Steven Heller Interviews Shawn Wolfe
Article by: Steven Heller
Pages 47 - 53

Summary

Shawn Wolfe is founder of Panic Now, a satirical design industry made to promote critical thought of current consumerism. He is personally against branding and the marginalization against the “have and have nots”.
His company created a fake promotion called the RemoverInstaller, which had no definable purpose than to contradict its self. Amazingly, Wolfe muses, his fake product could generate revenue if advertised well.

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Responsible Design

When asked what he thought as “Responsible” design, he replies that to be responsible is to be accountable for your own actions. The designer has to recognize production and consumption activity in the market. And, when designing for the people, has to own up to the effects their designs have on the community and recognize them. One has to work toward the “Public Good” to promote thought even if the designer is deemed irrational. He feels that the worst thing a designer could do would be to ignore their influence on the community as a whole.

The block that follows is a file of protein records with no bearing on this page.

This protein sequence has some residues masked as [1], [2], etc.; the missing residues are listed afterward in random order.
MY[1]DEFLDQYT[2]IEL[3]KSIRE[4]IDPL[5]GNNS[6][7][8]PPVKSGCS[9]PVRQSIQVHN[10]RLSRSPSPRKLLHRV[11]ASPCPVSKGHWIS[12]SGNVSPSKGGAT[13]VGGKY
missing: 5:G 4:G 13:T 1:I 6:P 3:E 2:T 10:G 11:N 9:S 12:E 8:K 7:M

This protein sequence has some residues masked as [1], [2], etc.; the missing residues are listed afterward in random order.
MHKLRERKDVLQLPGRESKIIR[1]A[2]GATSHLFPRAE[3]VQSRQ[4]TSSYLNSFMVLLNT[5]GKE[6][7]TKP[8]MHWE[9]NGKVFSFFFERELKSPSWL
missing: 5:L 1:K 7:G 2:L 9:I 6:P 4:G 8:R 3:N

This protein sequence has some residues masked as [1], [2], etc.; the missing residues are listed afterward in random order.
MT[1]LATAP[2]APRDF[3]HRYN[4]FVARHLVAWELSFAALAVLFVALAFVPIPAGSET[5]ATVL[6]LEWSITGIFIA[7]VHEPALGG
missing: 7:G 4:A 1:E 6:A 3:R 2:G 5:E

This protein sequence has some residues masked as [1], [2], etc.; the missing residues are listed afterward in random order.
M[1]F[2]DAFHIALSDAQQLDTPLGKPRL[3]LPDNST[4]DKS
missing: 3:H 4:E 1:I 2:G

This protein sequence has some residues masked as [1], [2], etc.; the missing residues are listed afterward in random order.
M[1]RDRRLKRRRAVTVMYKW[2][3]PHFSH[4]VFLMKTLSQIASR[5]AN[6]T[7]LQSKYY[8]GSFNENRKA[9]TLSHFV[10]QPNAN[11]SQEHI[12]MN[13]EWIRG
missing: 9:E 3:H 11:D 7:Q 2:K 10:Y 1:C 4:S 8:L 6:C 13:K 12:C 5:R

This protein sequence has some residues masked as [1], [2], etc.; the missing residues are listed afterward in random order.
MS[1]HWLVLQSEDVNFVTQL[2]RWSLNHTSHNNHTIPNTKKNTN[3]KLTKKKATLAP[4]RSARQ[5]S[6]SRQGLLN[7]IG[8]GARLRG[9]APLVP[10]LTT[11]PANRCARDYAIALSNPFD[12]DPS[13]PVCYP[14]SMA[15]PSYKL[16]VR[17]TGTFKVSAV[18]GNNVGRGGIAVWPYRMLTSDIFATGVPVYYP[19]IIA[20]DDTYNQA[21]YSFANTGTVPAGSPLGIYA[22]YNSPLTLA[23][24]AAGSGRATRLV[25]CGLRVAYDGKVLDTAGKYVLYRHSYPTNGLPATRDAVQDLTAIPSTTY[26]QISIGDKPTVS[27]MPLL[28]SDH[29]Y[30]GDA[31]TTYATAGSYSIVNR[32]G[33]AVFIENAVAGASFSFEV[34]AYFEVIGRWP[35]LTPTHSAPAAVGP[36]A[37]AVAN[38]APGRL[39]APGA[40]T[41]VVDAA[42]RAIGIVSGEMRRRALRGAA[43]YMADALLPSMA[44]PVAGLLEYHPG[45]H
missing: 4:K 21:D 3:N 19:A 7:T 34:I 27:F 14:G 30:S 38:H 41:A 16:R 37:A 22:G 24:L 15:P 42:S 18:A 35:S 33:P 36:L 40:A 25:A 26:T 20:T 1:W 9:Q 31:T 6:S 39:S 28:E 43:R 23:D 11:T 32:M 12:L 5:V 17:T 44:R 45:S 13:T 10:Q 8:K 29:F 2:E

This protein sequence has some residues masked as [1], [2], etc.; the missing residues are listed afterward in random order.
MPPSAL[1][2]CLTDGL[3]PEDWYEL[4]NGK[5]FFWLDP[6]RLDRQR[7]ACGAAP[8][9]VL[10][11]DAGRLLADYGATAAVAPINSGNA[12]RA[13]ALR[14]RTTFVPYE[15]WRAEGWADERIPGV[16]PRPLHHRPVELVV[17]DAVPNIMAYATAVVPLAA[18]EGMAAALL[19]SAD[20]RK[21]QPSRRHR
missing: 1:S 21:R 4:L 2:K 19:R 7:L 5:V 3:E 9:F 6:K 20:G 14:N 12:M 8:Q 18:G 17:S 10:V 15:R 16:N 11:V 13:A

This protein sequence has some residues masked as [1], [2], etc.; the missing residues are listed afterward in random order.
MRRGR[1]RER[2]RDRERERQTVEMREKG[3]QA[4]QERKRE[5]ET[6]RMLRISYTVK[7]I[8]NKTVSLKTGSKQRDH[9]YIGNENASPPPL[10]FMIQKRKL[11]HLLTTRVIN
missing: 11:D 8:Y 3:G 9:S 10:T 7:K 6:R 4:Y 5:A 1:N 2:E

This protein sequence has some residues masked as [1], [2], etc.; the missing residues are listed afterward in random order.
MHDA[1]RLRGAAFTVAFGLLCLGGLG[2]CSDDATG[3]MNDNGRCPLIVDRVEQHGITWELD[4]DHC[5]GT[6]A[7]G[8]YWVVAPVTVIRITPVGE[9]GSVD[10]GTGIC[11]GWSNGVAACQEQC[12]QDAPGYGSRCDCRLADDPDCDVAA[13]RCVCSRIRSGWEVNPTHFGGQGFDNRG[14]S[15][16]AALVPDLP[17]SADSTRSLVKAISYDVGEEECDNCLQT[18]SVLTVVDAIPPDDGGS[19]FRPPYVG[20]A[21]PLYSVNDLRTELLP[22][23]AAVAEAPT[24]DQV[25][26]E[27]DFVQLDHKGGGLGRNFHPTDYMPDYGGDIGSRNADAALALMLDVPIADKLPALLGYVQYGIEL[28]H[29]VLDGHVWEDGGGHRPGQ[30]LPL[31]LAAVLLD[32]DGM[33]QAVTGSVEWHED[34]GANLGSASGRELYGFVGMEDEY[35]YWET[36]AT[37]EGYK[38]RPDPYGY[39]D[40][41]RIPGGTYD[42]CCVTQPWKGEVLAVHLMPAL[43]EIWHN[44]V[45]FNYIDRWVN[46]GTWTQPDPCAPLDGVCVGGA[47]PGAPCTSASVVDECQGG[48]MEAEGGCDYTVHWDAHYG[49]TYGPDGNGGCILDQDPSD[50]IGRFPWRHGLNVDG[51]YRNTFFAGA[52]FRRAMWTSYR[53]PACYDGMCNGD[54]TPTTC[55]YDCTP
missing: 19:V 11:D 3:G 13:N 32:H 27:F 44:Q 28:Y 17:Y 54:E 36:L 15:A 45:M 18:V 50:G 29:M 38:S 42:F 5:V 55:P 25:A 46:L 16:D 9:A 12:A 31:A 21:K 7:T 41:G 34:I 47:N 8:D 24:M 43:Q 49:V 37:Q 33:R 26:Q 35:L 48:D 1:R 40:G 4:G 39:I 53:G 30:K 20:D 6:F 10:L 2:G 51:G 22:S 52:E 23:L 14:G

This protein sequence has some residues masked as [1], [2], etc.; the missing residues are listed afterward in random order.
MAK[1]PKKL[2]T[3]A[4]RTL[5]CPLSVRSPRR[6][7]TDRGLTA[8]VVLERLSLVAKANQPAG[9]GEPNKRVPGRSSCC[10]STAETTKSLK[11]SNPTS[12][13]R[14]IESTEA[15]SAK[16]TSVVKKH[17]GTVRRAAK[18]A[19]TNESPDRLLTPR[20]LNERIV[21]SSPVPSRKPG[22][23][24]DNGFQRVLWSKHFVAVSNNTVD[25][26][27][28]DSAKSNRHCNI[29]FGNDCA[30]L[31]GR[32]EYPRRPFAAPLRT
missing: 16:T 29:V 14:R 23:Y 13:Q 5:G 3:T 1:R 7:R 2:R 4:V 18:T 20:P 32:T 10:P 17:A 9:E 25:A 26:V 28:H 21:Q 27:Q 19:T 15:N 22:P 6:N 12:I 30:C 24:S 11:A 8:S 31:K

Art and Design Change Lives

Art helps see the world that you would otherwise ignore. Good design permeates all aspects of ourselves in not only typical design, but also: advertising, fashion, and even architecture. Competition among designers and companies breeds more advertising in more places, in ordinary life. On the upside the majority of the public has “heightened design literacy” and “heightened expectation”[1] .

Wolfe talks about designers having Meaningful Action in which culture is a market place. Even though there is a separation of public and designers he strongly suggests designers reaching out to the public through accessible means to deliver a message. His strongest theme is the weapon of sincerity in that you should be aware of what you are doing is worth the effort.

Analysis

In his writing Wolfe makes the point again and again that the designer must connect with the audience. All too often the designer does not even directly meet the client face to face and does not have that crucial interaction that would allow for more dialogue. It is at this critical step that the message gets changed over the medium or miscommunication. The designer's intension also becomes scrambled between themselves and the audience, which can discredit a design to make it untrustworthy.


References

  • Heller, Steven (2003). "Brand Name Dropper", Steven Heller and Veronique Vienne, Citizen Designer.

  1. ^ Heller 2003, p. 51